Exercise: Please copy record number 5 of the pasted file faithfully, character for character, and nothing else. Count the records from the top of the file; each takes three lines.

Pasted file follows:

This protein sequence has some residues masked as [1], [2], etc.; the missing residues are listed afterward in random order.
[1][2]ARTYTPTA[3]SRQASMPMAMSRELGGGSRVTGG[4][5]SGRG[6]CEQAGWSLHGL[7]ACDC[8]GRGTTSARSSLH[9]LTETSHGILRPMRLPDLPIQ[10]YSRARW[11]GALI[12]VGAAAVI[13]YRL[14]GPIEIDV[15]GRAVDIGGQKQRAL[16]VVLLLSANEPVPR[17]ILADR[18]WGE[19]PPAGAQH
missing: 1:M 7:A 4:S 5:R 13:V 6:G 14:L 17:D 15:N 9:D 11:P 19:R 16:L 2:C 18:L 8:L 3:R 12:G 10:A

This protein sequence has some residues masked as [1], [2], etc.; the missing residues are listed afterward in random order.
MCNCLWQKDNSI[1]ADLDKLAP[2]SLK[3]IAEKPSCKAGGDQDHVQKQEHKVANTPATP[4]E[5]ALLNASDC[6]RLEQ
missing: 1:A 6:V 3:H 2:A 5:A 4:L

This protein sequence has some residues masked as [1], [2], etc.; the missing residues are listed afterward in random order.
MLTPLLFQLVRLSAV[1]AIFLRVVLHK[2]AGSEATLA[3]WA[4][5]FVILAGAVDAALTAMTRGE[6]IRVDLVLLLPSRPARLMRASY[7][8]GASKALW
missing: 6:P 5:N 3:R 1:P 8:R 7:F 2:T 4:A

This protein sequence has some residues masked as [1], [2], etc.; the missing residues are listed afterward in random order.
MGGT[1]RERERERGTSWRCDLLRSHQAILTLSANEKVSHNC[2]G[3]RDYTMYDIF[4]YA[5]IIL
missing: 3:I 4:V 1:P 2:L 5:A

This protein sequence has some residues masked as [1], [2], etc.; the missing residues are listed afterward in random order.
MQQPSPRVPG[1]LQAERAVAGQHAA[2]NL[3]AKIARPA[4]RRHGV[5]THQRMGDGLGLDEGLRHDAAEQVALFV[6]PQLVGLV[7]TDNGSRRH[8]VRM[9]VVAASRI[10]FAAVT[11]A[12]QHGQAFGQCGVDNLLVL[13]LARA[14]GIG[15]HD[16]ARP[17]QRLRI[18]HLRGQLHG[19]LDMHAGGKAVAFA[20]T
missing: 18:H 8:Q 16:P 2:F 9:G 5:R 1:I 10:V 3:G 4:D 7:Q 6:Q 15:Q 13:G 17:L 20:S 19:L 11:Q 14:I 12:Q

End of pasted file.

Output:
This protein sequence has some residues masked as [1], [2], etc.; the missing residues are listed afterward in random order.
MQQPSPRVPG[1]LQAERAVAGQHAA[2]NL[3]AKIARPA[4]RRHGV[5]THQRMGDGLGLDEGLRHDAAEQVALFV[6]PQLVGLV[7]TDNGSRRH[8]VRM[9]VVAASRI[10]FAAVT[11]A[12]QHGQAFGQCGVDNLLVL[13]LARA[14]GIG[15]HD[16]ARP[17]QRLRI[18]HLRGQLHG[19]LDMHAGGKAVAFA[20]T
missing: 18:H 8:Q 16:P 2:F 9:G 5:R 1:I 10:V 3:G 4:D 7:Q 6:Q 15:Q 13:G 17:L 20:S 19:L 11:Q 14:I 12:Q